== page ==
(Adds detail, comments)
By Oksana Kobzeva and Alexander Winning
MOSCOW Aug 18 Russia's central bank on Monday
moved a step closer to its goal of a freely floating rouble
exchange rate by widening its trading corridor for the rouble
and reducing the interventions it carries out to move the
The moves are part of a long-term policy shift to make
inflation a more important benchmark than the exchange rate
after several months earlier in the year when the bank was
forced to defend the rouble, which came under pressure due to
the crisis in neighbouring Ukraine.
As part of the plan, the rouble's trading corridor will be
abolished altogether from January next year and regular daily
interventions will cease, although the bank will reserve the
right to make discretionary interventions in the interests of
The bank said in a statement that starting from Monday it
had widened its exchange-rate corridor by 2 roubles to 9 roubles
and reduced the intervention threshold for moving the corridor
against a dollar-euro basket to $350 million from $1 billion.
It also said it would stop carrying out interventions within
the corridor to reduce exchange rate volatility.
"The stated changes have been made within the framework of
moving to an inflation-targeting regime, one of the essential
conditions for the successful realisation of which is stopping
managing the exchange rate," the bank said, reiterating that it
aims to move to a free float by next year.
The central bank moves would normally be bearish for the
rouble, as the bank will be less active in currency markets to
guide the rouble's exchange rate, but the Russian currency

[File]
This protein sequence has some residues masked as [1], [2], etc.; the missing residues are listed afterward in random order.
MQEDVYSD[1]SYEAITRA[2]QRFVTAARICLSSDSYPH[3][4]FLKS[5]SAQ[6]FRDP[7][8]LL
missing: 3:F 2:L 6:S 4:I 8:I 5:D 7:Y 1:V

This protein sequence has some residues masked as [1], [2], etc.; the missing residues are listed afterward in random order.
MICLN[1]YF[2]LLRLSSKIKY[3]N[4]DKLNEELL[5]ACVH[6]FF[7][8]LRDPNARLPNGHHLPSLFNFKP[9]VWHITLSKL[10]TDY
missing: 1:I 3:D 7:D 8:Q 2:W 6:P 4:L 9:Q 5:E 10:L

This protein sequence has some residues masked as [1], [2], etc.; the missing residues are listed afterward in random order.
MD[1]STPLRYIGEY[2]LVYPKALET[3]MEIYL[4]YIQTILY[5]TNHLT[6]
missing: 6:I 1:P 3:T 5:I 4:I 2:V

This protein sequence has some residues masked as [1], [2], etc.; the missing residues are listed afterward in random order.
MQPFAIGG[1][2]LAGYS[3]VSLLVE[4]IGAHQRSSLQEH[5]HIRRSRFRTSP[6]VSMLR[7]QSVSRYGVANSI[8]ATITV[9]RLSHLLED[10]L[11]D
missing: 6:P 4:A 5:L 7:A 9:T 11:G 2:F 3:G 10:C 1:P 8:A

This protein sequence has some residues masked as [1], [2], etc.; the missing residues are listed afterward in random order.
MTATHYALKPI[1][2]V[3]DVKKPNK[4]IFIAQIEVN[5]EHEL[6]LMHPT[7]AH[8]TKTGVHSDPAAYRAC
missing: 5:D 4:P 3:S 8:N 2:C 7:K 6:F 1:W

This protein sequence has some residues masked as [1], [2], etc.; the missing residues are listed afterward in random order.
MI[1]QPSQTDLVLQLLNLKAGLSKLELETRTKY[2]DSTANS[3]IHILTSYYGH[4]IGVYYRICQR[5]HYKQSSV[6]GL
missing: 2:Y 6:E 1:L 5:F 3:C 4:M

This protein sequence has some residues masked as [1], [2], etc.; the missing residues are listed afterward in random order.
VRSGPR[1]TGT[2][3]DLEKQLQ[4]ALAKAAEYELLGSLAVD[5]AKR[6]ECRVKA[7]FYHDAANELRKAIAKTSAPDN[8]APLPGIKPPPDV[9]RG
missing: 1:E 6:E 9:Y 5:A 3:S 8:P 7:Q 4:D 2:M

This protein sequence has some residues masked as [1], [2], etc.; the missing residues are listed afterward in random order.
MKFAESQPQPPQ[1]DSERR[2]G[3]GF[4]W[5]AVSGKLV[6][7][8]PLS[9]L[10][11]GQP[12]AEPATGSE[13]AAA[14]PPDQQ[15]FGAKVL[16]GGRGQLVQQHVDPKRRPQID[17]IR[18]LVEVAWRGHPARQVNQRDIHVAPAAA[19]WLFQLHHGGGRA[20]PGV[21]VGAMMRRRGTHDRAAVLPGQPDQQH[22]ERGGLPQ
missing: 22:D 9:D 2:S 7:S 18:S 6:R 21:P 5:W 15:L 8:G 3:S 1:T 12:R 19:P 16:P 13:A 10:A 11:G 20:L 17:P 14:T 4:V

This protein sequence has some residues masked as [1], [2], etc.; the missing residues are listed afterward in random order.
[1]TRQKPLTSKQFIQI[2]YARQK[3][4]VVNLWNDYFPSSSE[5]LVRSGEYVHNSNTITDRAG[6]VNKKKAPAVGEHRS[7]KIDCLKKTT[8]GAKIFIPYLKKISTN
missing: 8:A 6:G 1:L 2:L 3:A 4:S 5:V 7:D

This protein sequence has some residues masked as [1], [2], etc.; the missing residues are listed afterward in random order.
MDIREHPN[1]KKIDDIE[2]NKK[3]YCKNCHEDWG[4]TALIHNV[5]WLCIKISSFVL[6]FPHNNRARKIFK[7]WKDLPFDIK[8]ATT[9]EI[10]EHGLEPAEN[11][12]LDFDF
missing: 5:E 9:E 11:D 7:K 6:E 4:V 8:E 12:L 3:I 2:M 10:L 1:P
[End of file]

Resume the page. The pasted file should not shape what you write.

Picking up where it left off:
temporarily ignored the move in early trading, supported by the
approaching end-of-month tax period.
The rouble was 0.36 percent stronger against the dollar
and 0.37 percent firmer versus the euro at 0800
Alexander Morozov, chief economist for Russia and CIS at
HSBC, said Monday's policy move would likely be followed by a
cancellation of interventions to move the corridor, effectively
completing the shift to a freely floating rouble.
"Given that the central bank has inflation at the top of its
list of priorities, this requires a tighter monetary policy so
as not to lose the trust of market participants," he said.
In March, Russia's central bank dramatically raised the size
of its intervention threshold, to $1.5 billion from $350
million, after the escalating Ukraine crisis caused a massive
rouble sell-off, heightening concerns about Russia's overall
The higher threshold paved the way for the central bank to
spend some $25 billion to defend the rouble, but in June it
signalled its policy shift was back on track by reducing the
size of interventions to curb currency market fluctuations.
(Additional reporting by Katya Golubkova; Editing by Christian
Lowe and Andewq Heavens)